Publishing Western strips is not merely cheaper, it also permits a newspaper to dodge the issue of socially relevant humour. When Blondie throws a jar of mustard at Dagwood’s head, Indian readers are unlikely to think “Oo! Husband abuse!” But if a sari-clad, middle-class, middle-brow Indian Blondie were to follow suit, Indian readers would very likely howl with righteous disapproval. In Bombay’s Sunday Observer edited by Vinod Mehta, where Suki made her debut in a strip called Doubletalk, readers whined about her constantly, calling the strip a “horrible eyesore”, “Double Gawk”, “dragging and brazenly repetitive”. The reason I was able to carry on was that I had my editor’s full support. That was almost three decades ago. Today? I don’t know which newspaper editor would champion a lowly strip cartoonist against sustained reader-rancour.

Read her enlightening article here: "Strip the skin".

Sunday, October 24, 2010

The 1 a.m. call that led to a scoop

Bangalore Mirror has been publishing some hard-hitting stories on its front page for some time now. Yesterday it took the police to task for unlawfully keeping a law student in custody (October 23, Page 1) for 16 hours and not even informing his frantic family about his whereabouts.

Today, October 24, it has headlined, with telling photographs, the case of a family traumatised by a drunk BBMP official who went on a rampage at 1 a.m. Of special interest here to media students is the first-person account by the reporter, Manasi Paresh Kumar. Here is the intro:

I WAS JUST TURNING in for the night at around 1.30 when my phone began ringing. Wondering who it could be at that hour, I was taken aback to see it was Dinesh Kumar, the president of the RWA in Panduranganagar. I had met the elderly gentleman a couple of days ago with regard to the story about Vijay Patil’s harassment and demolition orders. Though I was expecting bad news, the fear in Kumar’s voice was unnerving. “Patil has come with a demolition team and vehicles to (Parameshwar) Bhat’s house. He has hit him and is now threatening to go for the house. What do we do?” was his shaky query. Assuring Kumar that I was on my way, I reached the place in just under 15 minutes along with our photojournalist P Muthu.

When you're a reporter you have to be prepared to be rung by your sources at all odd hours. In Manasi's case, the phone call that came as she was about to go to bed gave her a Page One exclusive. Which is more important for her than the fact that she was up all night, as she relates in her first-person account, and only got to return home at 6 a.m.

Read her account in its entirety here: "OUR REPORTER WAS THERE WHEN IT ALL HAPPENED".

Saturday, October 23, 2010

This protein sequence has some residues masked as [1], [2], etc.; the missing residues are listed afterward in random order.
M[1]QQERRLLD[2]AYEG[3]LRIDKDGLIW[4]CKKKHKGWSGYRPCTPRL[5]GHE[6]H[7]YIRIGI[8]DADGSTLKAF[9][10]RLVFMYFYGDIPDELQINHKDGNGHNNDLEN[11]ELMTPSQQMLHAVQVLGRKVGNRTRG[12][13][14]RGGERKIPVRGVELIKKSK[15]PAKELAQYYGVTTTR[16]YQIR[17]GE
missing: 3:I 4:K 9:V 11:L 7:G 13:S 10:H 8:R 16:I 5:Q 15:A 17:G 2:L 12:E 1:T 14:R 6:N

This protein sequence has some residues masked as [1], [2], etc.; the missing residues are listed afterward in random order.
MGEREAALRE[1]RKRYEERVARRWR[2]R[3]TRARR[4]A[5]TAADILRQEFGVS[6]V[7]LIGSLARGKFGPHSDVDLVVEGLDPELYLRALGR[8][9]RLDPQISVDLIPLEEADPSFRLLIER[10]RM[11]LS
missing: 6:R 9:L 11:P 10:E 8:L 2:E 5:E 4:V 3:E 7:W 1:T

When a writer spews venom at subs

A majority of writers are philosophical about the changes subs make in their copy, but some writers go ballistic when that happens, and Giles Coren, the restaurant critic of The Times, falls in that category.

Read the letter he sent to the Times subs — he was furious because the indefinite article 'a' was excised from the last sentence of his article. Be warned: The email is awash with four-letter words and is not for the faint-hearted.

Here's a "clean" excerpt, one of the few paragraphs not littered with obscenities:

It strips me of all confidence in writing for the magazine. No exaggeration. i've got a review to write this morning and i really don't feel like doing it, for fear that some nuance is going to be removed from the final line, the pay-off, and i'm going to have another weekend ruined for me.

When I was a journalist, I was always a Desk-man (and proud of it) — never have I had an encounter with anyone as severe on subs as Giles Coren. I have to say, though, that while I don't condone his foul-mouthedness and while I hold no brief for his verbosity in that letter, my sympathies are with him. I would not have deleted that 'a'.

This was not the first time Coren was taking on the Times subs. He had lashed out at them in 2002 for changing "the quick brown fox jumps over the lazy dog" to "...jumps over a lazy dog".

Another fairly "clean" excerpt from that email:

never ever ask me to write something for you. and don't pay me. i'd rather take 400 quid for assassinating a crack whore's only child in a revenge killing for a busted drug deal — my integrity would be less compromised.
Laura Barton gives us the writers' viewpoint on the Coren controversy in her column in The Guardian. An excerpt:

There is, it must be said, something of a long-standing tension between writers and subeditors. We writers are rather protective of our words, prone to filing late and flouncing about and are altogether a tad precious. In short, subeditors view us as the Little Lord Fauntleroys of the office, and we in turn view them as our evil nemeses, hellbent on our undoing.